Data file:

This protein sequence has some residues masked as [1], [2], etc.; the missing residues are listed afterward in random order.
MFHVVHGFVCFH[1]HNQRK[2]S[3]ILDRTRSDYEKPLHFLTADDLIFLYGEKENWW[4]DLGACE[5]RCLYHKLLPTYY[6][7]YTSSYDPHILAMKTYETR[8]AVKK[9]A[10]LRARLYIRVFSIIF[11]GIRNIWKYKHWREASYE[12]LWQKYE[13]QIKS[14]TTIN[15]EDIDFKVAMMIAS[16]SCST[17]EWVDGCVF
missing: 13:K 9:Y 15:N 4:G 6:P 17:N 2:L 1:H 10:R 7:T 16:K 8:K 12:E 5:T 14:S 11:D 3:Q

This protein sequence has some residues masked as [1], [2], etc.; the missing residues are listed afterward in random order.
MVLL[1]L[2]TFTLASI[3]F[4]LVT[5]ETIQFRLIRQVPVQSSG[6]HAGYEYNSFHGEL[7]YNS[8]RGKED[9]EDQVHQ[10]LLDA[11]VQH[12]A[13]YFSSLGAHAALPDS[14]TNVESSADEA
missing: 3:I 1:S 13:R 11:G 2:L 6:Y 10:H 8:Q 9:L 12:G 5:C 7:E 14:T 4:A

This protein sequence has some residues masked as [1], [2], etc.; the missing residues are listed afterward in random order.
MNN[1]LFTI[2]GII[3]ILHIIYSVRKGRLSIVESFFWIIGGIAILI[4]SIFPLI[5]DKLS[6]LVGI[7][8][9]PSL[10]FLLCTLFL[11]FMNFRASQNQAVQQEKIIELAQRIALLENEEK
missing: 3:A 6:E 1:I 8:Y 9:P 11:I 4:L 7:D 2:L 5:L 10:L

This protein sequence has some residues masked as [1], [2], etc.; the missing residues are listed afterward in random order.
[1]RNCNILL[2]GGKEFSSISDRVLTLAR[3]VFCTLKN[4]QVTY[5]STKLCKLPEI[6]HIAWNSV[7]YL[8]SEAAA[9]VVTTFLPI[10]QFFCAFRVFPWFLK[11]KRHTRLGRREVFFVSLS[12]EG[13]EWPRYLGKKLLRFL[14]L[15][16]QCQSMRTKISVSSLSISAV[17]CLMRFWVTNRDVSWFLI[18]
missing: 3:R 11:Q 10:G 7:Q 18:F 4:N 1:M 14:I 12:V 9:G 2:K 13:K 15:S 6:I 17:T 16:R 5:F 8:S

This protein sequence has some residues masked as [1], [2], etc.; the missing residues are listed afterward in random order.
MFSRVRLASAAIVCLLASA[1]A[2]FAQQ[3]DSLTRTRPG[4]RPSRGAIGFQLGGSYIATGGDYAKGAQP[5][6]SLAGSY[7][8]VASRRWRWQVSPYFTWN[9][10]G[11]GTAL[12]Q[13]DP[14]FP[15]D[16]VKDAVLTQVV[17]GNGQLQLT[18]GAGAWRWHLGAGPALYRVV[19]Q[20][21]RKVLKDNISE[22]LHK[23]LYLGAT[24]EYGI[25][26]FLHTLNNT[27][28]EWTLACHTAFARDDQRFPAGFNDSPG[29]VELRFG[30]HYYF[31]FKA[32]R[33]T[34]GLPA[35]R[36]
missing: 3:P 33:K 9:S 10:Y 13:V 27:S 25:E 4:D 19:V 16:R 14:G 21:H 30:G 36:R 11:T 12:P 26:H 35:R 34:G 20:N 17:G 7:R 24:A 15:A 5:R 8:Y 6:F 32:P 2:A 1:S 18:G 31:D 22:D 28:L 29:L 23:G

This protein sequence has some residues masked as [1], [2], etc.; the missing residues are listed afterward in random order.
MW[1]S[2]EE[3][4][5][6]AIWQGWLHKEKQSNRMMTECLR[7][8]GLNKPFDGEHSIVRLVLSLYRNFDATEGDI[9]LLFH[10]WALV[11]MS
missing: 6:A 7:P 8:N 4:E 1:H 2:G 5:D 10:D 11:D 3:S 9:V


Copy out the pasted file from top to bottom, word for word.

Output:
This protein sequence has some residues masked as [1], [2], etc.; the missing residues are listed afterward in random order.
MFHVVHGFVCFH[1]HNQRK[2]S[3]ILDRTRSDYEKPLHFLTADDLIFLYGEKENWW[4]DLGACE[5]RCLYHKLLPTYY[6][7]YTSSYDPHILAMKTYETR[8]AVKK[9]A[10]LRARLYIRVFSIIF[11]GIRNIWKYKHWREASYE[12]LWQKYE[13]QIKS[14]TTIN[15]EDIDFKVAMMIAS[16]SCST[17]EWVDGCVF
missing: 13:K 9:Y 15:N 4:G 6:P 17:N 2:L 1:H 10:R 7:T 16:K 8:K 12:E 5:T 14:S 11:D 3:Q

This protein sequence has some residues masked as [1], [2], etc.; the missing residues are listed afterward in random order.
MVLL[1]L[2]TFTLASI[3]F[4]LVT[5]ETIQFRLIRQVPVQSSG[6]HAGYEYNSFHGEL[7]YNS[8]RGKED[9]EDQVHQ[10]LLDA[11]VQH[12]A[13]YFSSLGAHAALPDS[14]TNVESSADEA
missing: 3:I 1:S 13:R 11:G 2:L 6:Y 10:H 8:Q 9:L 12:G 5:C 7:E 14:T 4:A

This protein sequence has some residues masked as [1], [2], etc.; the missing residues are listed afterward in random order.
MNN[1]LFTI[2]GII[3]ILHIIYSVRKGRLSIVESFFWIIGGIAILI[4]SIFPLI[5]DKLS[6]LVGI[7][8][9]PSL[10]FLLCTLFL[11]FMNFRASQNQAVQQEKIIELAQRIALLENEEK
missing: 3:A 6:E 1:I 8:Y 9:P 11:I 4:L 7:D 2:L 5:L 10:L

This protein sequence has some residues masked as [1], [2], etc.; the missing residues are listed afterward in random order.
[1]RNCNILL[2]GGKEFSSISDRVLTLAR[3]VFCTLKN[4]QVTY[5]STKLCKLPEI[6]HIAWNSV[7]YL[8]SEAAA[9]VVTTFLPI[10]QFFCAFRVFPWFLK[11]KRHTRLGRREVFFVSLS[12]EG[13]EWPRYLGKKLLRFL[14]L[15][16]QCQSMRTKISVSSLSISAV[17]CLMRFWVTNRDVSWFLI[18]
missing: 3:R 11:Q 10:G 7:Q 18:F 4:N 1:M 14:I 12:V 9:G 2:K 13:K 15:S 6:I 17:T 16:R 5:F 8:S

This protein sequence has some residues masked as [1], [2], etc.; the missing residues are listed afterward in random order.
MFSRVRLASAAIVCLLASA[1]A[2]FAQQ[3]DSLTRTRPG[4]RPSRGAIGFQLGGSYIATGGDYAKGAQP[5][6]SLAGSY[7][8]VASRRWRWQVSPYFTWN[9][10]G[11]GTAL[12]Q[13]DP[14]FP[15]D[16]VKDAVLTQVV[17]GNGQLQLT[18]GAGAWRWHLGAGPALYRVV[19]Q[20][21]RKVLKDNISE[22]LHK[23]LYLGAT[24]EYGI[25][26]FLHTLNNT[27][28]EWTLACHTAFARDDQRFPAGFNDSPG[29]VELRFG[30]HYYF[31]FKA[32]R[33]T[34]GLPA[35]R[36]
missing: 3:P 33:K 9:S 10:Y 13:V 27:S 25:E 4:D 19:V 16:R 14:G 21:H 30:G 36:R 11:T 12:P 26:H 35:R 34:G 20:N 17:G 7:R 24:A 15:A 5:R 8:Y 6:F 32:P 2:A 1:S 18:G 31:D 22:D 28:L 29:L 23:G

This protein sequence has some residues masked as [1], [2], etc.; the missing residues are listed afterward in random order.
MW[1]S[2]EE[3][4][5][6]AIWQGWLHKEKQSNRMMTECLR[7][8]GLNKPFDGEHSIVRLVLSLYRNFDATEGDI[9]LLFH[10]WALV[11]MS
missing: 6:A 7:P 8:N 4:E 1:H 2:G 5:D 10:D 11:D 3:S 9:V